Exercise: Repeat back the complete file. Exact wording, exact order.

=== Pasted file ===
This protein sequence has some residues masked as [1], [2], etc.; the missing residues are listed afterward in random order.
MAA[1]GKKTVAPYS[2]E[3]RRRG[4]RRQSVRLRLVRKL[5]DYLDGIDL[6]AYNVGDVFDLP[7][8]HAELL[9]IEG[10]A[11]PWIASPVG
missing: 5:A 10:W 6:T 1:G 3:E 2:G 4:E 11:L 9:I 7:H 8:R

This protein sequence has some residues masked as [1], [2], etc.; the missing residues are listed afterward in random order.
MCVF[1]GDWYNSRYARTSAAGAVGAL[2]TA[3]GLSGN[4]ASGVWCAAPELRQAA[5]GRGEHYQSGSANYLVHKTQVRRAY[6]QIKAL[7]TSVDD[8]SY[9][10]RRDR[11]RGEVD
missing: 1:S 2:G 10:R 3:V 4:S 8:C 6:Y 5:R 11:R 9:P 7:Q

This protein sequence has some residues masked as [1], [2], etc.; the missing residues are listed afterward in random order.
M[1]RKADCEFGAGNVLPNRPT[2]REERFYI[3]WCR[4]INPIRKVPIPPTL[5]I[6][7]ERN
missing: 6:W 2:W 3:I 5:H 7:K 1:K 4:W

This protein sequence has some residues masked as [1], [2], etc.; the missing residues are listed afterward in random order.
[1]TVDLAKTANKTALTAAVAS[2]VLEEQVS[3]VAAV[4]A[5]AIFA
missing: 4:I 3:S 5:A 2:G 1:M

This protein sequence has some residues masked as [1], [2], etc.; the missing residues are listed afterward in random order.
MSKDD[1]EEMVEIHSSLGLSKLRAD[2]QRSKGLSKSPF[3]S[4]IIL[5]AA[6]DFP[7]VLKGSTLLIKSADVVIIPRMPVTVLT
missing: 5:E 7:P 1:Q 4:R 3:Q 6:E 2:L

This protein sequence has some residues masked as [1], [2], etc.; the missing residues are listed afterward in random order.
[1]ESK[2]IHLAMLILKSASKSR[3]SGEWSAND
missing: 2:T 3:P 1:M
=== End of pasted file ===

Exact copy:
This protein sequence has some residues masked as [1], [2], etc.; the missing residues are listed afterward in random order.
MAA[1]GKKTVAPYS[2]E[3]RRRG[4]RRQSVRLRLVRKL[5]DYLDGIDL[6]AYNVGDVFDLP[7][8]HAELL[9]IEG[10]A[11]PWIASPVG
missing: 5:A 10:W 6:T 1:G 3:E 2:G 4:E 11:L 9:I 7:H 8:R

This protein sequence has some residues masked as [1], [2], etc.; the missing residues are listed afterward in random order.
MCVF[1]GDWYNSRYARTSAAGAVGAL[2]TA[3]GLSGN[4]ASGVWCAAPELRQAA[5]GRGEHYQSGSANYLVHKTQVRRAY[6]QIKAL[7]TSVDD[8]SY[9][10]RRDR[11]RGEVD
missing: 1:S 2:G 10:R 3:V 4:S 8:C 6:Y 5:R 11:R 9:P 7:Q

This protein sequence has some residues masked as [1], [2], etc.; the missing residues are listed afterward in random order.
M[1]RKADCEFGAGNVLPNRPT[2]REERFYI[3]WCR[4]INPIRKVPIPPTL[5]I[6][7]ERN
missing: 6:W 2:W 3:I 5:H 7:K 1:K 4:W

This protein sequence has some residues masked as [1], [2], etc.; the missing residues are listed afterward in random order.
[1]TVDLAKTANKTALTAAVAS[2]VLEEQVS[3]VAAV[4]A[5]AIFA
missing: 4:I 3:S 5:A 2:G 1:M

This protein sequence has some residues masked as [1], [2], etc.; the missing residues are listed afterward in random order.
MSKDD[1]EEMVEIHSSLGLSKLRAD[2]QRSKGLSKSPF[3]S[4]IIL[5]AA[6]DFP[7]VLKGSTLLIKSADVVIIPRMPVTVLT
missing: 5:E 7:P 1:Q 4:R 3:Q 6:E 2:L

This protein sequence has some residues masked as [1], [2], etc.; the missing residues are listed afterward in random order.
[1]ESK[2]IHLAMLILKSASKSR[3]SGEWSAND
missing: 2:T 3:P 1:M